Gonadotropin therapy for the treatment of anovulation and for ovarian hyperstimulation for IVF.
ABSTRACT Knowledge of the mechanisms of single dominant follicle selection has led to the development of a novel and effective ovulation induction regimen for anovulatory women; the step down protocol. This commences with a fixed high gonadotropin dose followed by several decremental steps. For some patients the initial dose is too high, risking ovarian hyperstimulation syndrome. A major improvement to this approach would, therefore, be the ability to use initial screening characteristics to assess the individual FSH threshold beforehand. For IVF treatment, interfering in the process of single dominant follicle selection in ovulatory women by late follicular phase administration of low doses of FSH may result in a significantly reduced duration of stimulation and amounts of exogenous FSH preparations used. Less monitoring would be required and chances for short-term complications or long term risks may be reduced.
SourceAvailable from: Ragaa Mansour[Show abstract] [Hide abstract]
ABSTRACT: The aim of this review was to summarize previously published classifications for ovarian hyperstimulation syndrome (OHSS), as well as to analyse the available methods for preventing OHSS. Withholding hCG and cycle cancellation--once the main methods of preventing OHSS--are now seldom used. There is a growing body of evidence to support the use of coasting to prevent OHSS, without cycle cancellation. However, most studies on coasting are retrospective, and well-designed prospective randomized studies are lacking. There is no current consensus as to how coasting should be carried out. A serum estradiol level of 3000 pg/ml is generally considered optimum for administration of hCG. It appears that intravenous albumin or hydroxyethyl starch at the time of oocyte retrieval is beneficial in preventing OHSS, but does not offer complete protection. There is insufficient evidence to support routine cryopreservation of all embryos for the later transfer of frozen-thawed embryos in high-risk patients. Several uncontrolled studies have reported the protective effect of GnRH agonist to trigger ovulation in preventing OHSS, though the method is applicable solely for gonadotrophin-only or GnRH antagonist cycles. A single dose of recombinant LH to trigger ovulation significantly reduced OHSS as compared with hCG. The possible role of GnRH antagonist protocols in reducing the incidence of OHSS is debatable. The above measures to prevent OHSS were successful in reducing the incidence of the syndrome, but complete prevention is not as yet possible.Human Reproduction Update 05/2003; 9(3):275-89. · 8.66 Impact Factor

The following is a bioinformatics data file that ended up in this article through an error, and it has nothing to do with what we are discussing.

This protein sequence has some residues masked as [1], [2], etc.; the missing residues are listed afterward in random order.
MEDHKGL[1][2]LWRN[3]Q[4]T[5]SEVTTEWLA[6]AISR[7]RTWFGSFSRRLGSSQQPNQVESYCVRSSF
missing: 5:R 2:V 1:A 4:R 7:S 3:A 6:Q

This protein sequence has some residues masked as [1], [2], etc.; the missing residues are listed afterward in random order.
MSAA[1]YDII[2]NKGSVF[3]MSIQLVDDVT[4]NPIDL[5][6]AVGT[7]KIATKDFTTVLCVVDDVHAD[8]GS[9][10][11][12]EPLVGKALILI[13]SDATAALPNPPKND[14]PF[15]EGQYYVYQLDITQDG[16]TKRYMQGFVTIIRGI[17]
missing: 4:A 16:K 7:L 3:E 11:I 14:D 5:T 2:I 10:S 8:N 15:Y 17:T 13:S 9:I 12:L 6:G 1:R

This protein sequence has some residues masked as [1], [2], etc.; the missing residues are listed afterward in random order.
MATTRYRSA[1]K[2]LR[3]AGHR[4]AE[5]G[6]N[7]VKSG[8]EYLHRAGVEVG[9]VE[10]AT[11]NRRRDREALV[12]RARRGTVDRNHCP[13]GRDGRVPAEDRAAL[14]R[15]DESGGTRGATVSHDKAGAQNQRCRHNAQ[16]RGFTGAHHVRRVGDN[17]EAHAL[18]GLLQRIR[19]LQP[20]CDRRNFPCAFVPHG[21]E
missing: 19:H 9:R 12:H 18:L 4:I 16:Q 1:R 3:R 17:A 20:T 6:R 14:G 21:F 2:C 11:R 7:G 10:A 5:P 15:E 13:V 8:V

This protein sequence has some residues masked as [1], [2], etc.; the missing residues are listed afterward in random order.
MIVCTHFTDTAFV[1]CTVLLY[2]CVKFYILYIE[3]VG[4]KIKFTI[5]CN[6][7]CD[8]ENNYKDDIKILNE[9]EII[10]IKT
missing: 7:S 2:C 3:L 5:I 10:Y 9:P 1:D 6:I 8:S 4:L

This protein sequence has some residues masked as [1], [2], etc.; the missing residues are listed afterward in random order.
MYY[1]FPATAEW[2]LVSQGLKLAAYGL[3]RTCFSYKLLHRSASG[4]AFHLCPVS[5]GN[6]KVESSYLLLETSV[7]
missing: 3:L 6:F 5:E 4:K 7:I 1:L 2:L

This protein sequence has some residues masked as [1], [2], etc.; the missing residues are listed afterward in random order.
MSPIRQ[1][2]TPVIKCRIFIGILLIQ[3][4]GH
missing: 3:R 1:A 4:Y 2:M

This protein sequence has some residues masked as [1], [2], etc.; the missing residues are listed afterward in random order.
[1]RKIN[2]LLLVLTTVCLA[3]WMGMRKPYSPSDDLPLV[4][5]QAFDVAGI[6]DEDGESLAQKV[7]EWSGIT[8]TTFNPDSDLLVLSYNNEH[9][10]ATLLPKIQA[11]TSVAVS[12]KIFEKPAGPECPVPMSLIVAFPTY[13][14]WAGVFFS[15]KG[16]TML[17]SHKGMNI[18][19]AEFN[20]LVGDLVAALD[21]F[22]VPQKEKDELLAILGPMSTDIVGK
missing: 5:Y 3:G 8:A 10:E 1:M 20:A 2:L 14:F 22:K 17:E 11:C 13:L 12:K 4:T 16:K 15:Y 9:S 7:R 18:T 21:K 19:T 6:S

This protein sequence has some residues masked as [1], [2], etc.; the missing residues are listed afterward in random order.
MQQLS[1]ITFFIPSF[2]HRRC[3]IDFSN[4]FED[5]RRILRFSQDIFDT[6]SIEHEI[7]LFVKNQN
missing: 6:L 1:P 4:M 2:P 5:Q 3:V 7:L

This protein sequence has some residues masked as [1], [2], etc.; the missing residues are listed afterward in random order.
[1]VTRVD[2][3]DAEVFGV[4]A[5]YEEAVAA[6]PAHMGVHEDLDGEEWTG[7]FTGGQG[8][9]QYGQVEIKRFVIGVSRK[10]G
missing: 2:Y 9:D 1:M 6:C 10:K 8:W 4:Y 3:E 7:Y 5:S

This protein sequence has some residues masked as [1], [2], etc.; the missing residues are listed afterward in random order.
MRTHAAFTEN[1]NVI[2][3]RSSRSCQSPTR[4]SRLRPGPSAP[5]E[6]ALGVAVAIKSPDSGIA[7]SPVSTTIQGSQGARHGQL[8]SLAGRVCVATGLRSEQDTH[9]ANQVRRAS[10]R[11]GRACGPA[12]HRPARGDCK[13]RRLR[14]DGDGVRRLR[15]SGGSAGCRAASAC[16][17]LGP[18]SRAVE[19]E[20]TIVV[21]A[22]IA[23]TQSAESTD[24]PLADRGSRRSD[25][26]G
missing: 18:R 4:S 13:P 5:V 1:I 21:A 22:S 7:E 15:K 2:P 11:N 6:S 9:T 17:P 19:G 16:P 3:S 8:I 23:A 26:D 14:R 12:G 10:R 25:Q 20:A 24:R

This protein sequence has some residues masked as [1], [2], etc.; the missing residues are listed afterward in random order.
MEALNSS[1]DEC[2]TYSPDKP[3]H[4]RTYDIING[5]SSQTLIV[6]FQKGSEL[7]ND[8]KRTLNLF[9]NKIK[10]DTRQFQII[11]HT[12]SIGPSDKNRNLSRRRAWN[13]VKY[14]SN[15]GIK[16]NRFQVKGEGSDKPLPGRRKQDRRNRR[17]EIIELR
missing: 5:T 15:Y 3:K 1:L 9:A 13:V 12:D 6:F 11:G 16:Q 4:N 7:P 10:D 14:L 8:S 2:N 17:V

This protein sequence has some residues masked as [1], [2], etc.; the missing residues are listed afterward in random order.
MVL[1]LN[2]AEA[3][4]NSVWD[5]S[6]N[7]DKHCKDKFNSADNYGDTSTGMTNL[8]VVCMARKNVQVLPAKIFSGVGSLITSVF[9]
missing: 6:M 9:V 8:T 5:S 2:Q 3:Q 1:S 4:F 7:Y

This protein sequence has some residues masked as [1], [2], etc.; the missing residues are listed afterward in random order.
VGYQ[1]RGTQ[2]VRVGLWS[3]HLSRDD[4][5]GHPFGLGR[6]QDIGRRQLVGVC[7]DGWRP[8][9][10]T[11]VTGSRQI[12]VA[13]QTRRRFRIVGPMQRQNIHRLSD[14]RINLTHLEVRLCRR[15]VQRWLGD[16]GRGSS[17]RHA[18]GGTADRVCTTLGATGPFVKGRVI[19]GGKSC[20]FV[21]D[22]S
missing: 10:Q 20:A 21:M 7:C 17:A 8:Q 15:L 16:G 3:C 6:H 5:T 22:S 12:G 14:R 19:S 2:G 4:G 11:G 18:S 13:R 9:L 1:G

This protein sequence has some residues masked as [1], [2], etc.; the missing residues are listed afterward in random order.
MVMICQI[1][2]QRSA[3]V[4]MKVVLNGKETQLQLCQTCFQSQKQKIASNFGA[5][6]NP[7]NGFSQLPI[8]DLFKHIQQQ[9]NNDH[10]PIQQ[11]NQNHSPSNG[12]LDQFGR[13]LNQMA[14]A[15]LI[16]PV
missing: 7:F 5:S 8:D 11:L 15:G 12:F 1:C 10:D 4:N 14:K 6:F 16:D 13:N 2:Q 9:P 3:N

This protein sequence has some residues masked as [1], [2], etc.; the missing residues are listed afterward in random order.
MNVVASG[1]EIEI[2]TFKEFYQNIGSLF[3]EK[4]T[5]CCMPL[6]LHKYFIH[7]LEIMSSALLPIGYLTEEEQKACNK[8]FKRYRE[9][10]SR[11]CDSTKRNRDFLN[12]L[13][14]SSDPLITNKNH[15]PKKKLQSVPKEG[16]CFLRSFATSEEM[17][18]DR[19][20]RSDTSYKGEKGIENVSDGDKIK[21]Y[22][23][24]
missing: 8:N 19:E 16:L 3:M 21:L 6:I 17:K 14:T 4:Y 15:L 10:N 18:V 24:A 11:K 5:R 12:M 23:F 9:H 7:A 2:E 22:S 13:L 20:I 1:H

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ABSTRACT: Background: controlled ovarian hyper-stimulation (COH) is a crucial step of assisted reproductive technologies (ART). Thyroid dysfunction and autoimmune thyroid disease (ATD) may negatively affect the outcome of ART, but the underlying mechanisms are still poorly understood. Our aim was to evaluate the respective role of ATD and thyroid function, as assessed by serum TSH, on the early outcome of COH. Methods: 262 (202 ATD-negative and 60 ATD-positive) euthyroid sub-fertile women underwent ART. Prior to COH, serum FSH, LH, estradiol (E2) were measured at cycle day 3, and progesterone at cycle day 21. At oocyte pick-up and at embryo transfer we evaluated the performance of recombinant-FSH (r-FSH), as assessed by serum E2 concentration/total administered r-FSH units (E2/r-FSH) ratio and by oocytes quality. Results: at At both oocyte pick-up and embryo transfer, the performance of r-FSH was significantly poorer in ATD-positive than in ATD-negative women. In the ATD-positive group, women with a TSH < 2.5 mIU/L displayed a higher serum E2 concentration at oocyte pick-up, a higher E2/r-FSH ratio, and a greater number of mature metaphase II (M II) oocytes than women with a TSH > 2.5 mIU/L. When ATD-positive women were divided into quartiles according to their serum TSH level, both the ovarian response to r-FSH and the number of M II oocytes significantly decreased from the lowest to the highest quartiles of serum TSH concentration. Conclusions: ATD has a negative effect on the early outcome of COH, but this negative influence may be avoided with adequate L-levothyroxine (LT4) therapy aimed at keeping TSH < 2.5 mU/L. Thyroid antibodies and serum TSH should be checked in any woman undergoing ART.Thyroid: official journal of the American Thyroid Association 04/2013; DOI:10.1089/thy.2013.0022 · 2.60 Impact Factor